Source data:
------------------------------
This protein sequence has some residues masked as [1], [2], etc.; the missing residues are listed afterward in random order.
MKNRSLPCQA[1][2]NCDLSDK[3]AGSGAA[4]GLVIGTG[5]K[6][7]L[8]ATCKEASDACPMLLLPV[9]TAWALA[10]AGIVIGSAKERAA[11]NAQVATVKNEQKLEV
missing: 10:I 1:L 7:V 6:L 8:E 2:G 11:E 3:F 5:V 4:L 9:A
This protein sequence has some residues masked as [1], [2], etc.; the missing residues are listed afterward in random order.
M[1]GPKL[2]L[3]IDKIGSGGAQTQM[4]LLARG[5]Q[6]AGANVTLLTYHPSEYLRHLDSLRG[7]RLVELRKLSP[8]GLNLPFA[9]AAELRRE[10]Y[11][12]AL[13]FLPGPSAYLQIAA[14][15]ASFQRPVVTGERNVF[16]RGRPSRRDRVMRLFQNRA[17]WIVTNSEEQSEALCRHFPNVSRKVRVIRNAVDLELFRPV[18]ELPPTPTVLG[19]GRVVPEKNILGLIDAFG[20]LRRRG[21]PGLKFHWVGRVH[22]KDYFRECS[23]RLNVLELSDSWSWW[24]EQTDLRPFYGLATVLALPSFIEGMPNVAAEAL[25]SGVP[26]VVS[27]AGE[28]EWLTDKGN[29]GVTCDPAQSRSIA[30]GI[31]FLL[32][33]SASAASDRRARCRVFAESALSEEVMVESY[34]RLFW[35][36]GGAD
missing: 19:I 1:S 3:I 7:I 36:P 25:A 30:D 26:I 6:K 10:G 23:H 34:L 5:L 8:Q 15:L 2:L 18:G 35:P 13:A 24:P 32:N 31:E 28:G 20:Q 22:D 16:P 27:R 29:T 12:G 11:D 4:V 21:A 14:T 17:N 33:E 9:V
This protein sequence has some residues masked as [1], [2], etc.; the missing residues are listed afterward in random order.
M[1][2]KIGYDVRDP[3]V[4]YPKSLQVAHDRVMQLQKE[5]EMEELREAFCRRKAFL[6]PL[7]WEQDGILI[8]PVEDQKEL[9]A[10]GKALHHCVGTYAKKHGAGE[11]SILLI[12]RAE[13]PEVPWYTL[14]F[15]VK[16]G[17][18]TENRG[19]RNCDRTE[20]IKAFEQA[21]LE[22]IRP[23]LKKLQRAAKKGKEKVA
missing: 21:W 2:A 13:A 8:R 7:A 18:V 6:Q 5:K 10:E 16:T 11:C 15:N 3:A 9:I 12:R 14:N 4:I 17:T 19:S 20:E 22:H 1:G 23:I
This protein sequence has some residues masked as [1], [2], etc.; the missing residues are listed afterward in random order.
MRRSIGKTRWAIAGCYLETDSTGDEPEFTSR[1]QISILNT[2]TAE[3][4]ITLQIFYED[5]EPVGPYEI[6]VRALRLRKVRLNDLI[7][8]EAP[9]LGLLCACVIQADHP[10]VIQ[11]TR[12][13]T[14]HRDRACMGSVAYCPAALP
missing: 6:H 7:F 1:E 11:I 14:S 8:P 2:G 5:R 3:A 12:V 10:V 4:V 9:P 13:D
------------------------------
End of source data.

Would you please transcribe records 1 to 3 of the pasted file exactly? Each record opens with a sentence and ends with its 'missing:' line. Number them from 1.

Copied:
This protein sequence has some residues masked as [1], [2], etc.; the missing residues are listed afterward in random order.
MKNRSLPCQA[1][2]NCDLSDK[3]AGSGAA[4]GLVIGTG[5]K[6][7]L[8]ATCKEASDACPMLLLPV[9]TAWALA[10]AGIVIGSAKERAA[11]NAQVATVKNEQKLEV
missing: 10:I 1:L 7:V 6:L 8:E 2:G 11:E 3:F 5:V 4:L 9:A
This protein sequence has some residues masked as [1], [2], etc.; the missing residues are listed afterward in random order.
M[1]GPKL[2]L[3]IDKIGSGGAQTQM[4]LLARG[5]Q[6]AGANVTLLTYHPSEYLRHLDSLRG[7]RLVELRKLSP[8]GLNLPFA[9]AAELRRE[10]Y[11][12]AL[13]FLPGPSAYLQIAA[14][15]ASFQRPVVTGERNVF[16]RGRPSRRDRVMRLFQNRA[17]WIVTNSEEQSEALCRHFPNVSRKVRVIRNAVDLELFRPV[18]ELPPTPTVLG[19]GRVVPEKNILGLIDAFG[20]LRRRG[21]PGLKFHWVGRVH[22]KDYFRECS[23]RLNVLELSDSWSWW[24]EQTDLRPFYGLATVLALPSFIEGMPNVAAEAL[25]SGVP[26]VVS[27]AGE[28]EWLTDKGN[29]GVTCDPAQSRSIA[30]GI[31]FLL[32][33]SASAASDRRARCRVFAESALSEEVMVESY[34]RLFW[35][36]GGAD
missing: 19:I 1:S 3:I 7:I 36:P 25:A 30:D 26:I 6:K 10:G 23:H 34:L 5:L 8:Q 15:L 2:L 18:G 35:P 13:A 24:P 32:N 31:E 28:G 20:Q 22:D 16:P 27:R 29:T 12:G 11:D 4:V 21:A 14:T 17:N 33:E 9:V
This protein sequence has some residues masked as [1], [2], etc.; the missing residues are listed afterward in random order.
M[1][2]KIGYDVRDP[3]V[4]YPKSLQVAHDRVMQLQKE[5]EMEELREAFCRRKAFL[6]PL[7]WEQDGILI[8]PVEDQKEL[9]A[10]GKALHHCVGTYAKKHGAGE[11]SILLI[12]RAE[13]PEVPWYTL[14]F[15]VK[16]G[17][18]TENRG[19]RNCDRTE[20]IKAFEQA[21]LE[22]IRP[23]LKKLQRAAKKGKEKVA
missing: 21:W 2:A 13:A 8:R 7:A 18:V 6:Q 5:K 10:E 16:T 11:C 15:N 3:A 9:I 12:R 14:N 4:I 17:T 19:S 20:E 22:H 1:G 23:I